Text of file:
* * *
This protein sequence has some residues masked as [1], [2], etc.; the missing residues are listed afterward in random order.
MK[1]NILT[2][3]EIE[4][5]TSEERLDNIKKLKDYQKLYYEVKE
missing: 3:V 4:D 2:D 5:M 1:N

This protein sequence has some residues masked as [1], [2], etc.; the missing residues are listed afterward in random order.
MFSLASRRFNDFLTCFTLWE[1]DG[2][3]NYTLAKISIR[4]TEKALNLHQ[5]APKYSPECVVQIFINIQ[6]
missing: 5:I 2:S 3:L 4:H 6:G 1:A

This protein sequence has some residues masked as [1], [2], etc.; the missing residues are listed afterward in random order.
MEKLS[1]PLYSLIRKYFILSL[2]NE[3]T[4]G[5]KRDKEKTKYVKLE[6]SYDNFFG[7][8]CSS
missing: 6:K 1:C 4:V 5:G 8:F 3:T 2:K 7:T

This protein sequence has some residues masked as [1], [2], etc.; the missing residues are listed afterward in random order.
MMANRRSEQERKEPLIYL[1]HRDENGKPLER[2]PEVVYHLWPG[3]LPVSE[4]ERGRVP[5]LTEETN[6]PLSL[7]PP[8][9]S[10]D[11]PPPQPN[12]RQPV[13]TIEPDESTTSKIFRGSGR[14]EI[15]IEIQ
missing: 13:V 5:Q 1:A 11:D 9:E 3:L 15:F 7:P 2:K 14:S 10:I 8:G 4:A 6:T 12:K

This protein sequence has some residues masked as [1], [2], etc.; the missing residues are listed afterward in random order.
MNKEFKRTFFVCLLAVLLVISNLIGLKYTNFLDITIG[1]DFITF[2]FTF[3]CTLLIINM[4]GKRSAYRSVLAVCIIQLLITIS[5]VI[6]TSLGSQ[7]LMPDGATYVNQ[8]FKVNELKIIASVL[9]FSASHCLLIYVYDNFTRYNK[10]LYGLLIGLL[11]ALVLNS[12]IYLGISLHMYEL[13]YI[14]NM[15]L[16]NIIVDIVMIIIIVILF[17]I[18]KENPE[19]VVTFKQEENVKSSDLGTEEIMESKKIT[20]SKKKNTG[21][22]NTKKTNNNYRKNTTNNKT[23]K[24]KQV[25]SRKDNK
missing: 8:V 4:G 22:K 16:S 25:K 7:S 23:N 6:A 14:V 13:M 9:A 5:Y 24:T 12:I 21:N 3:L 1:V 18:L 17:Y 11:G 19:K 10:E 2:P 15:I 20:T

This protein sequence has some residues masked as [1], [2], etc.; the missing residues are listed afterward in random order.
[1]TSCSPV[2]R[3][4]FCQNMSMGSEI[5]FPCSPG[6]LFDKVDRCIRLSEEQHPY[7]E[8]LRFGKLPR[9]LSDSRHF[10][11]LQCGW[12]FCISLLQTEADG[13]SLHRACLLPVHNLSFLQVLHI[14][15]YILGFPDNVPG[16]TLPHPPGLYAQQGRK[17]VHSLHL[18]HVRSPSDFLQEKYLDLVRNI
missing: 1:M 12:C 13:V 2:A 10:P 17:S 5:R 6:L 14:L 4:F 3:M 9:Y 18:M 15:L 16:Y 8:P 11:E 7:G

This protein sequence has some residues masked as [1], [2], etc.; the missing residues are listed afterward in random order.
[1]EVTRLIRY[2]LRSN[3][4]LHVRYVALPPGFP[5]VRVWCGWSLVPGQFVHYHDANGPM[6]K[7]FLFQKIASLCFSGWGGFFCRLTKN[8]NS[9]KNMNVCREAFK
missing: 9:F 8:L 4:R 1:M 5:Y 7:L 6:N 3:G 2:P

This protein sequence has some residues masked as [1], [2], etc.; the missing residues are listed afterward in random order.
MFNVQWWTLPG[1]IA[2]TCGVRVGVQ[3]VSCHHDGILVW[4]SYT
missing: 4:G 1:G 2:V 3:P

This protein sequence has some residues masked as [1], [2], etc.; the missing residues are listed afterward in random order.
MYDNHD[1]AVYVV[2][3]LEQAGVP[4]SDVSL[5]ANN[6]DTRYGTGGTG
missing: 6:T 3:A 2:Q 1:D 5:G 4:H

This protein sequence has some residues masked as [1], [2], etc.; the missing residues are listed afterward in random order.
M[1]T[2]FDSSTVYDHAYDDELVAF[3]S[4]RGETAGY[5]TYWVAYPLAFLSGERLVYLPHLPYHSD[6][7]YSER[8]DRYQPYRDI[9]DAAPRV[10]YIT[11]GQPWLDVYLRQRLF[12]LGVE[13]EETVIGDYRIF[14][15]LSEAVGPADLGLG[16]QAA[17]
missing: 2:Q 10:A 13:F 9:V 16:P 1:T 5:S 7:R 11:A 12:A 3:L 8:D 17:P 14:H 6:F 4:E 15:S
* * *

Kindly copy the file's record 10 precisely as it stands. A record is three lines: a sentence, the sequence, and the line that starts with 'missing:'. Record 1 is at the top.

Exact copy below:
This protein sequence has some residues masked as [1], [2], etc.; the missing residues are listed afterward in random order.
M[1]T[2]FDSSTVYDHAYDDELVAF[3]S[4]RGETAGY[5]TYWVAYPLAFLSGERLVYLPHLPYHSD[6][7]YSER[8]DRYQPYRDI[9]DAAPRV[10]YIT[11]GQPWLDVYLRQRLF[12]LGVE[13]EETVIGDYRIF[14][15]LSEAVGPADLGLG[16]QAA[17]
missing: 2:Q 10:A 13:F 9:V 16:P 1:T 5:S 7:R 11:A 12:A 3:L 8:D 17:P 14:H 6:F 4:E 15:S